Shade Tree Notes Blog

By Kasey Chambers

Working around electrical units can be accomplished when field arborist are trained and given proper tools and information to complete their projects safely.

Once the arborist has identified the electrical hazard, and made a determination of the maximum potential voltage of an electrical hazard, then the arborist must ensure that the minimum separation or minimum encroachment distance set forth in 29 CFR 1910.269 is maintained at all times while working. It is important to remember that these are the absolute minimum approach distances. In most circumstances, the arborist should stay away an even greater distance. Remember too that these distances apply also to non-insulated tools. Finally, regarding minimum approach distance, it is important to remember too that vehicles must also comply with approach distances. The minimum approach distance for all mobile equipment - excluding electric operating mobile equipment (bucket trucks or other trucks with insulated and tested booms) - is 10 feet up to 50 kV.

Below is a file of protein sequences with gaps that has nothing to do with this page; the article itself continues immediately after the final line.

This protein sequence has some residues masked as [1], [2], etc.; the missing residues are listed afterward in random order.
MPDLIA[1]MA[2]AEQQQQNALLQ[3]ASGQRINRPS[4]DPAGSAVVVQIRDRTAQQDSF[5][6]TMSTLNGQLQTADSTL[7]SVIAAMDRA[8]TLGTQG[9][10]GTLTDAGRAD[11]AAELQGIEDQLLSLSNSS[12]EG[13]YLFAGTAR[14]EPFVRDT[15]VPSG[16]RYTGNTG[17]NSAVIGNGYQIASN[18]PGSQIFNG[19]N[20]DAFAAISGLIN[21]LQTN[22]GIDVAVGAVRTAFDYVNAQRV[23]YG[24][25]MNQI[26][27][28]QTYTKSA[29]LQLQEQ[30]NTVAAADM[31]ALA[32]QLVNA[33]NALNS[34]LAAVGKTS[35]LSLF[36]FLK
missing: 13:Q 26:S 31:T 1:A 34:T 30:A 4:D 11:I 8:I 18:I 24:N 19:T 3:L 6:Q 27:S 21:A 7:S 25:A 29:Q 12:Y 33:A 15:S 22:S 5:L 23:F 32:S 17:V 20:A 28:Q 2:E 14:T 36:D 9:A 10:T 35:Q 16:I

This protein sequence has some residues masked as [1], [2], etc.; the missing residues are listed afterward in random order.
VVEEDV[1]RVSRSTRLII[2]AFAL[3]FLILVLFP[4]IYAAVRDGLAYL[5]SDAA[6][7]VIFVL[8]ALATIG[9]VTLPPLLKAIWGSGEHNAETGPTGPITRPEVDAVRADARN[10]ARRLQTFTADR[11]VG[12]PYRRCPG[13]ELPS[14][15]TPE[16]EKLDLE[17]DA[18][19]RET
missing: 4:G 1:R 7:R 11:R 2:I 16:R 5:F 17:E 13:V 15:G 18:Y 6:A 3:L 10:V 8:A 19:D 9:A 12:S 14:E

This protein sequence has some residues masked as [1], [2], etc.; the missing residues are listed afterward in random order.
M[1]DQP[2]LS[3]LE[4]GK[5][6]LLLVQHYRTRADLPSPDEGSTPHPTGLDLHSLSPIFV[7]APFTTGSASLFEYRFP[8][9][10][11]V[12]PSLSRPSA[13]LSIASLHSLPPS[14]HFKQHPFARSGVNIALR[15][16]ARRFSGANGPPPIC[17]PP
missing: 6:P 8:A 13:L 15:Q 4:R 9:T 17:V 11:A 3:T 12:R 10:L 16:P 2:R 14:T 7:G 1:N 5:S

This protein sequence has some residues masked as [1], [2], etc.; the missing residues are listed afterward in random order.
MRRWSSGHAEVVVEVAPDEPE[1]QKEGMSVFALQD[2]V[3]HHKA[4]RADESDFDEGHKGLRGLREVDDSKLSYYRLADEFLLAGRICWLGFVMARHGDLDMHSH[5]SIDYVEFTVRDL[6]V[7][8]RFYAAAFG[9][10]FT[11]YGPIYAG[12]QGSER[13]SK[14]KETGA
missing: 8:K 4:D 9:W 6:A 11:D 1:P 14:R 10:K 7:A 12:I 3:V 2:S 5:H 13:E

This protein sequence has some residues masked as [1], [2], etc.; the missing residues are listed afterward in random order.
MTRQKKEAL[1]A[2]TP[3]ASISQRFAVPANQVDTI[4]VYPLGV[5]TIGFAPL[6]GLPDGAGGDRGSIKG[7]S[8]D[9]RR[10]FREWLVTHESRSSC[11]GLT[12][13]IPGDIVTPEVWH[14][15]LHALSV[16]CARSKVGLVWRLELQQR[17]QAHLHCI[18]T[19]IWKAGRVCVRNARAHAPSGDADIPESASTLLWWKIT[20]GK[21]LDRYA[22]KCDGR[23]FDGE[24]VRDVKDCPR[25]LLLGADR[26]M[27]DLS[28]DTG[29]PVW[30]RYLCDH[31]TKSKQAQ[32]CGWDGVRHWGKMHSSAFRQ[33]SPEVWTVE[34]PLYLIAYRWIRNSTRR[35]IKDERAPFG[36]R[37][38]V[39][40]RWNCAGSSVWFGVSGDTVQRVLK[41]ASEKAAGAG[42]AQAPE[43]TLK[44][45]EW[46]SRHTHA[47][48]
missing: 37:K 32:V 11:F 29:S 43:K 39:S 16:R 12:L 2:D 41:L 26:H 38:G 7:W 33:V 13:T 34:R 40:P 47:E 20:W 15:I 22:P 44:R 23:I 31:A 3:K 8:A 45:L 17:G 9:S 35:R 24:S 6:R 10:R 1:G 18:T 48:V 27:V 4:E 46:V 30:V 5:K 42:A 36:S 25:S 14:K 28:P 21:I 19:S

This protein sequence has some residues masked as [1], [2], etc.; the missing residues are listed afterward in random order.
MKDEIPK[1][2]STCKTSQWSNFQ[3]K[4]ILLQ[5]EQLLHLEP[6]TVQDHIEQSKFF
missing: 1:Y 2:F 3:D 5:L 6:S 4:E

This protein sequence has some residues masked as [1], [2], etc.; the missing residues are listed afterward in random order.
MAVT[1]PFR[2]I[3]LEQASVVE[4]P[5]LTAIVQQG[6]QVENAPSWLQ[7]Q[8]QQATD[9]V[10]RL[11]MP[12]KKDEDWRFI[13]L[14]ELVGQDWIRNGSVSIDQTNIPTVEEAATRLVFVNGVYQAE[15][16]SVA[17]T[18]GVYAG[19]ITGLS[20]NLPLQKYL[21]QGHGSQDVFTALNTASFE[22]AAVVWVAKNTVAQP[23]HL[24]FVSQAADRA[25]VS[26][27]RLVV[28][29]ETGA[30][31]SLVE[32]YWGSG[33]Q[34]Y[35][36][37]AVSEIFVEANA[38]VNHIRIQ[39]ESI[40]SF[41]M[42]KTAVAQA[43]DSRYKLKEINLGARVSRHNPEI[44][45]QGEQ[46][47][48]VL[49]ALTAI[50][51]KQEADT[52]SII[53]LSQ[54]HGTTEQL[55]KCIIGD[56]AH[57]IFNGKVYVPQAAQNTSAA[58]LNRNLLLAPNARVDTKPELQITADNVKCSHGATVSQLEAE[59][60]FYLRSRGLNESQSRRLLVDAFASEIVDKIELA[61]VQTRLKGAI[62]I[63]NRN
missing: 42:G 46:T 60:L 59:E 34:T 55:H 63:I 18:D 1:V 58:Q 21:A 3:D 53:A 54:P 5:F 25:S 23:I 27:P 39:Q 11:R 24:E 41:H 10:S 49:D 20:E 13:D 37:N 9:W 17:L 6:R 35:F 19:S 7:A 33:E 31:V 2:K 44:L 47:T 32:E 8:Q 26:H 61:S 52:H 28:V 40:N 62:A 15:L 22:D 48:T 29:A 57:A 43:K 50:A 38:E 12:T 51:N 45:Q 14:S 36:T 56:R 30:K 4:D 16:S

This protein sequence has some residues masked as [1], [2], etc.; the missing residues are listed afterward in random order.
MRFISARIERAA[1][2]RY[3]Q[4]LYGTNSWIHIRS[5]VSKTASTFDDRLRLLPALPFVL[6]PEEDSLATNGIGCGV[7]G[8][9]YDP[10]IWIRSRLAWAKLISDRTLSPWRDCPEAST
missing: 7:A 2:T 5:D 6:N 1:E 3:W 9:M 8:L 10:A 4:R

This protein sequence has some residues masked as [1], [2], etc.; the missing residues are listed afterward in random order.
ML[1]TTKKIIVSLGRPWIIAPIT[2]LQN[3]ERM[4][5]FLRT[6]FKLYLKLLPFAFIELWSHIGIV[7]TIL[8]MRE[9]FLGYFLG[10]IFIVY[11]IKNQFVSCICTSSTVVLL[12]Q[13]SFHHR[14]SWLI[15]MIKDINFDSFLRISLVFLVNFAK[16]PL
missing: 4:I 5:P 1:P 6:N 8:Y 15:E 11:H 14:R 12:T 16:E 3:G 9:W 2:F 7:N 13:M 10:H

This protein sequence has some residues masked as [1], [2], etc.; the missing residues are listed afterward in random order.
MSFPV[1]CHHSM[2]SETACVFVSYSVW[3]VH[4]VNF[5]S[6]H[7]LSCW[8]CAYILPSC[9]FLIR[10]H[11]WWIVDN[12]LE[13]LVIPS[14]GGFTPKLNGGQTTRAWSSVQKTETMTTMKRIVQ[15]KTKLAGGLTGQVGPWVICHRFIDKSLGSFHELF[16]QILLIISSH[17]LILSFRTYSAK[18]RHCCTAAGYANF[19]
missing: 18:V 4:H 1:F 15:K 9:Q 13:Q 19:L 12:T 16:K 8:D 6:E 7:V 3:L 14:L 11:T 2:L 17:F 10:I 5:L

Note: The distances listed below are the minimum distances that a qualified tree worker must maintain between a conductor and any part or extension of his body capable of conducting electricity such as a handsaw, chainsaw or cut branch. Whenever practical, plan the work to maintain a greater distance than those specified Minimum Approach Distances.

NYSA electrical chart 0124

Table provided by the Occupational Safety and Health Administration (OSHA).